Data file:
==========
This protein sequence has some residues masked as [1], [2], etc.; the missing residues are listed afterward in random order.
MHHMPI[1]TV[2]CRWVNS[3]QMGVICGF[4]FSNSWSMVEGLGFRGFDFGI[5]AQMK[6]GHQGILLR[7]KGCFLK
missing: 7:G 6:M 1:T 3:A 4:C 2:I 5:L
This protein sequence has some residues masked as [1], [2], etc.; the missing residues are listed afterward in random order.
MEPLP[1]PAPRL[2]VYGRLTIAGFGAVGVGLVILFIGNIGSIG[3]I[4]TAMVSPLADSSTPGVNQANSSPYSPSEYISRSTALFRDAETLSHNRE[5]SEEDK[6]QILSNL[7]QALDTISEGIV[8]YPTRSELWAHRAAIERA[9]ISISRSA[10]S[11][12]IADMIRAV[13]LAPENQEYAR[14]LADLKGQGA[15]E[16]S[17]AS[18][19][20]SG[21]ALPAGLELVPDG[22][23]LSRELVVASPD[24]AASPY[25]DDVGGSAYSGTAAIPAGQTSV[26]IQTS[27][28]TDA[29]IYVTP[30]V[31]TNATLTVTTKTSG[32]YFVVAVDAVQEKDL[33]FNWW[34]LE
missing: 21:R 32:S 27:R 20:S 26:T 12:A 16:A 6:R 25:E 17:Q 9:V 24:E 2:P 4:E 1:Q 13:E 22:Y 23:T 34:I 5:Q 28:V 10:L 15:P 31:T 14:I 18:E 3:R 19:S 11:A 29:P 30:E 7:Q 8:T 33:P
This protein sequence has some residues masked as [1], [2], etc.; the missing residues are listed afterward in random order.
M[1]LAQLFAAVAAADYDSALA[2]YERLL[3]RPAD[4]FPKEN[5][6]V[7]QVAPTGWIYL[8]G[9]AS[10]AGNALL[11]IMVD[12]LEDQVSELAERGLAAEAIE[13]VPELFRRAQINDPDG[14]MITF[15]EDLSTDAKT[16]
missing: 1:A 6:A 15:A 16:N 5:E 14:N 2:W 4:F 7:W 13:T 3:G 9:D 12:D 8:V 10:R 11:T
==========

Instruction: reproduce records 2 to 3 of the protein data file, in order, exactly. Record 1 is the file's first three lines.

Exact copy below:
This protein sequence has some residues masked as [1], [2], etc.; the missing residues are listed afterward in random order.
MEPLP[1]PAPRL[2]VYGRLTIAGFGAVGVGLVILFIGNIGSIG[3]I[4]TAMVSPLADSSTPGVNQANSSPYSPSEYISRSTALFRDAETLSHNRE[5]SEEDK[6]QILSNL[7]QALDTISEGIV[8]YPTRSELWAHRAAIERA[9]ISISRSA[10]S[11][12]IADMIRAV[13]LAPENQEYAR[14]LADLKGQGA[15]E[16]S[17]AS[18][19][20]SG[21]ALPAGLELVPDG[22][23]LSRELVVASPD[24]AASPY[25]DDVGGSAYSGTAAIPAGQTSV[26]IQTS[27][28]TDA[29]IYVTP[30]V[31]TNATLTVTTKTSG[32]YFVVAVDAVQEKDL[33]FNWW[34]LE
missing: 21:R 32:S 27:R 20:S 26:T 12:A 16:A 6:R 25:E 17:Q 9:V 24:E 2:P 4:E 1:Q 13:E 22:Y 23:T 34:I 5:Q 28:V 10:L 15:P 31:T 14:I 18:E 3:R 19:S 11:A 29:P 30:E 7:Q 8:T 33:P
This protein sequence has some residues masked as [1], [2], etc.; the missing residues are listed afterward in random order.
M[1]LAQLFAAVAAADYDSALA[2]YERLL[3]RPAD[4]FPKEN[5][6]V[7]QVAPTGWIYL[8]G[9]AS[10]AGNALL[11]IMVD[12]LEDQVSELAERGLAAEAIE[13]VPELFRRAQINDPDG[14]MITF[15]EDLSTDAKT[16]
missing: 1:A 6:A 15:A 16:N 5:E 14:N 2:W 4:F 7:W 13:T 3:G 9:D 12:D 8:V 10:R 11:T